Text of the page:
Significance of Wastage in Supply and Demand Calculus
Wastage refers to the phenomena of under or non-utilisation of a product by the stakeholders for whom it was produced. Such under/non-utilisation eventually results in the appreciation/increase of the unit cost of production. The resources employed for production get wasted. A few illustrations in this context would be useful for clarifying this understanding. A school is set up with a capacity to enroll, let us say 250 children in I to VIII standards. All facilities are established for this purpose. There are 250 children of school-age, 6 to 14 years. If there is no full enrolment of children, to that extent there is wastage. If after enrolment, children leave school mid-way before completing the specified number of years of stay/study, again there is wastage. Hence, non-enrolment and drop-out of children constitutes wastage in education (school-education in this illustration).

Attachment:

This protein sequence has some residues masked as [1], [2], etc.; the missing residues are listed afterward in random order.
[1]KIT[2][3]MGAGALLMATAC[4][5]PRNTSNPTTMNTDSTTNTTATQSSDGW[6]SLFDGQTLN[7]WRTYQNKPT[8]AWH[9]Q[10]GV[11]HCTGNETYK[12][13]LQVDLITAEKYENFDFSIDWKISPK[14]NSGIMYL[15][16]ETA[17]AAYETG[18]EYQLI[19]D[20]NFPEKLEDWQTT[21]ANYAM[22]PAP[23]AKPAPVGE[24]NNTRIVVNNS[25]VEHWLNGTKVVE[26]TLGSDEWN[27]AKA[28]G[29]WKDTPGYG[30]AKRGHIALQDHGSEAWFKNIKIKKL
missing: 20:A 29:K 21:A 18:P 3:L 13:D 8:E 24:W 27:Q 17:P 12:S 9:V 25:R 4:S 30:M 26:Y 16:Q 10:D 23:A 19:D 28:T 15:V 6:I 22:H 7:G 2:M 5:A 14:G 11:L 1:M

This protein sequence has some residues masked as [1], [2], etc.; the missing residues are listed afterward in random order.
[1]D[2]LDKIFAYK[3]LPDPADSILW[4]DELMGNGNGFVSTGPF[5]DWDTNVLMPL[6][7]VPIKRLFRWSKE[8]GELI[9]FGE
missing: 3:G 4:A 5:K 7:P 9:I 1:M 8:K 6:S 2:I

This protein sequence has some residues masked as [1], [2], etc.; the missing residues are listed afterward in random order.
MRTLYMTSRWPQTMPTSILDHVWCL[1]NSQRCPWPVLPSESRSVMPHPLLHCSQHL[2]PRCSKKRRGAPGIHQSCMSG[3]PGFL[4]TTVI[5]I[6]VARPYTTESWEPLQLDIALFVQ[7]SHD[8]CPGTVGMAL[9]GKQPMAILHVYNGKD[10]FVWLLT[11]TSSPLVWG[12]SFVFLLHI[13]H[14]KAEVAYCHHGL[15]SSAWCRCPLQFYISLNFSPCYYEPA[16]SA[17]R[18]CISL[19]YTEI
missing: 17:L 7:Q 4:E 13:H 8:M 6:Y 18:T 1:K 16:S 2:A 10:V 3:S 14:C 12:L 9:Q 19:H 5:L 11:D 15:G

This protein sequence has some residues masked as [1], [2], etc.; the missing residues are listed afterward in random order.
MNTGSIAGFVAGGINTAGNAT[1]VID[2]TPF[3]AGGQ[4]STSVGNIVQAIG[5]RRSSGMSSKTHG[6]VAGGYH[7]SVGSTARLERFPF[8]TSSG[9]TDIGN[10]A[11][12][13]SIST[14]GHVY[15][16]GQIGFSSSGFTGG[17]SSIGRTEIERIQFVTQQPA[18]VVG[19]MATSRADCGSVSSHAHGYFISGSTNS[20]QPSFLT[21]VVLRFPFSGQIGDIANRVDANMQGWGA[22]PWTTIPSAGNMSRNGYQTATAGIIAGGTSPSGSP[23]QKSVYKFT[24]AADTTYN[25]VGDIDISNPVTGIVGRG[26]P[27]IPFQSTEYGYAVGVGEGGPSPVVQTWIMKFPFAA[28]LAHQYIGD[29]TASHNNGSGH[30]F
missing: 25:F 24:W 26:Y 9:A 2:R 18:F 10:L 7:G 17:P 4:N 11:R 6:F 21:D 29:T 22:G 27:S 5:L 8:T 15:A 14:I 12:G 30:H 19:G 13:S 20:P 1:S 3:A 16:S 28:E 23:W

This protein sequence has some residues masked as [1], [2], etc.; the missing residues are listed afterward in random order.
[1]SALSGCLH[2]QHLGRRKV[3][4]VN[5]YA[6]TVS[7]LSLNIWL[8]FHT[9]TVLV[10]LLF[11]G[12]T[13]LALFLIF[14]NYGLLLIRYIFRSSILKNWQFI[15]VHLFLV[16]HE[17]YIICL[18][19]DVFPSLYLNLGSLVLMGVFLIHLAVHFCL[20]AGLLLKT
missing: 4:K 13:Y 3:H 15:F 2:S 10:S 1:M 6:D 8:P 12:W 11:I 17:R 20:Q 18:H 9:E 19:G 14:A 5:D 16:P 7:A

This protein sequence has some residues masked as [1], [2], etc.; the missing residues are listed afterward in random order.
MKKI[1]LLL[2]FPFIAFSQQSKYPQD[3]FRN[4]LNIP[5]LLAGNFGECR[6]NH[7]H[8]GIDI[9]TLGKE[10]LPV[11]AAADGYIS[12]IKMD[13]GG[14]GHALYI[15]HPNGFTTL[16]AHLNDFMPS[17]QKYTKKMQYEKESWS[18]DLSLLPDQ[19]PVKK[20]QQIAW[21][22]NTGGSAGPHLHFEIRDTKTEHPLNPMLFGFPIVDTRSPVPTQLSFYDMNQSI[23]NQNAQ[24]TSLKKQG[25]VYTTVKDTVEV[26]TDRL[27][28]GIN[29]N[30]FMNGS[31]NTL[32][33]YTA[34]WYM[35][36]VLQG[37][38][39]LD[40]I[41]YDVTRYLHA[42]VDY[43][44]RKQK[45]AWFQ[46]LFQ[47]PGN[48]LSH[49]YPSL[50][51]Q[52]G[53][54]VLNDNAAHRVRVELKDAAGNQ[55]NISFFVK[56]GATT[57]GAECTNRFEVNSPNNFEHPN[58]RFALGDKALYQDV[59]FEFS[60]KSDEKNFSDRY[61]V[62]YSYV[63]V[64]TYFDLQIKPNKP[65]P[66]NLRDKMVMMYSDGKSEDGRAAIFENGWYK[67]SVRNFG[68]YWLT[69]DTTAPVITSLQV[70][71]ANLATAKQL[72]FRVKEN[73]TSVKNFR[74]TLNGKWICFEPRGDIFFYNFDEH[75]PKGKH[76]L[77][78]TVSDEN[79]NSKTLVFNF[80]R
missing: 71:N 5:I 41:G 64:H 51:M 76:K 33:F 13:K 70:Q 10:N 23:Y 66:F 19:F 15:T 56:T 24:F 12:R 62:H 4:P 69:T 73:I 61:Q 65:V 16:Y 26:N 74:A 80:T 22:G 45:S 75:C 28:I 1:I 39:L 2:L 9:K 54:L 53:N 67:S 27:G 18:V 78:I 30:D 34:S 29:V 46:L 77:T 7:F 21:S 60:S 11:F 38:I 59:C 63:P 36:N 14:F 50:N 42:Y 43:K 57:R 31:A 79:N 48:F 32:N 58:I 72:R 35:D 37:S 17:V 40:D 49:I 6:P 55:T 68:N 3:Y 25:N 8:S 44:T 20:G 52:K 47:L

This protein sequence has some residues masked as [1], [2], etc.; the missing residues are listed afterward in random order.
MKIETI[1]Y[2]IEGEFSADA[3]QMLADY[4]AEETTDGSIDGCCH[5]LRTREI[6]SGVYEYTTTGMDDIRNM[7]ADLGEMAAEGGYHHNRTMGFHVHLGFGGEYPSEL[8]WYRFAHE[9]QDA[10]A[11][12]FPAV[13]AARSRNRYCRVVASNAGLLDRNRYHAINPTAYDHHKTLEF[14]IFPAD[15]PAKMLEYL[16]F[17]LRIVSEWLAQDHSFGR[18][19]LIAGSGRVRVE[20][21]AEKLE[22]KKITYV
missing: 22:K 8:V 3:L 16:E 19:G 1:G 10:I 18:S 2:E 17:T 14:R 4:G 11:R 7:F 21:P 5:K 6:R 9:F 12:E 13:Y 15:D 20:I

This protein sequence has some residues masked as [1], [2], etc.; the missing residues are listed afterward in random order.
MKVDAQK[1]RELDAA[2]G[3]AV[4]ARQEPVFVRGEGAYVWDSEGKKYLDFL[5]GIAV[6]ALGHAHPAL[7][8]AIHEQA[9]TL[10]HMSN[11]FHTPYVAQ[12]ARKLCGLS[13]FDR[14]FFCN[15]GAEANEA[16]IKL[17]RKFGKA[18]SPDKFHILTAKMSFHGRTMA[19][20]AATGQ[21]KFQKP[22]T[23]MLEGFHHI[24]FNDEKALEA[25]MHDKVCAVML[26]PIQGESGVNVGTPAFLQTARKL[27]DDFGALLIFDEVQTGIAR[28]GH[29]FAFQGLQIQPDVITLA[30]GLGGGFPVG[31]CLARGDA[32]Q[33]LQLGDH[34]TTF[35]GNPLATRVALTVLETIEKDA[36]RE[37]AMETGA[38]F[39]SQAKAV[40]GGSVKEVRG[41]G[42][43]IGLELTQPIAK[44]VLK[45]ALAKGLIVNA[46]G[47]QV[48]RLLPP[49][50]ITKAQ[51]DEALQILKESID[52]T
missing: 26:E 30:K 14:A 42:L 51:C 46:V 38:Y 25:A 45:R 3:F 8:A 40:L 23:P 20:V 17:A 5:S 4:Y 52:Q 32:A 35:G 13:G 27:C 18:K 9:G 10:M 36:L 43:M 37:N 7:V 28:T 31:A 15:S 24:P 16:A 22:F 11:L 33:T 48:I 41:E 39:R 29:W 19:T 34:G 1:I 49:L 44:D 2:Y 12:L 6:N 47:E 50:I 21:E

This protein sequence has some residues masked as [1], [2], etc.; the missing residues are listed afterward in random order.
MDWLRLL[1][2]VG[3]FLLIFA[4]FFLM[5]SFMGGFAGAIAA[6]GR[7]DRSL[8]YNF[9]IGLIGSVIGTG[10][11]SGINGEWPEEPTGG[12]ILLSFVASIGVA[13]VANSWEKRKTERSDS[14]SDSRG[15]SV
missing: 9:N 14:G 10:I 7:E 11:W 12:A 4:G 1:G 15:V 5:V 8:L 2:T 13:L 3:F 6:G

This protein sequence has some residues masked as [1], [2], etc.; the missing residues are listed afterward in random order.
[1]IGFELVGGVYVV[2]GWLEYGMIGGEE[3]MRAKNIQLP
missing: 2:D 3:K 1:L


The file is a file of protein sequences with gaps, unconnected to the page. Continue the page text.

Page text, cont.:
Nearly 50 per cent of total enrolment in general/higher education in India is in B.A. degree courses. There are both private and public expenditures on accessing this degree. However, a large number of persons with B.A. qualifications remain unemployed or engage in jobs for which senior secondary qualification is sufficient. To this extent, the expenditure, whether private or public or both, on acquiring a B.A. degree is a wastage. Proper and meaningful manpower planning and supply of educational facilities to produce this manpower would minimise the wastage to a large extent. Manpower planning in a market economy where there is scope for large scale privatisation is a challenging exercise.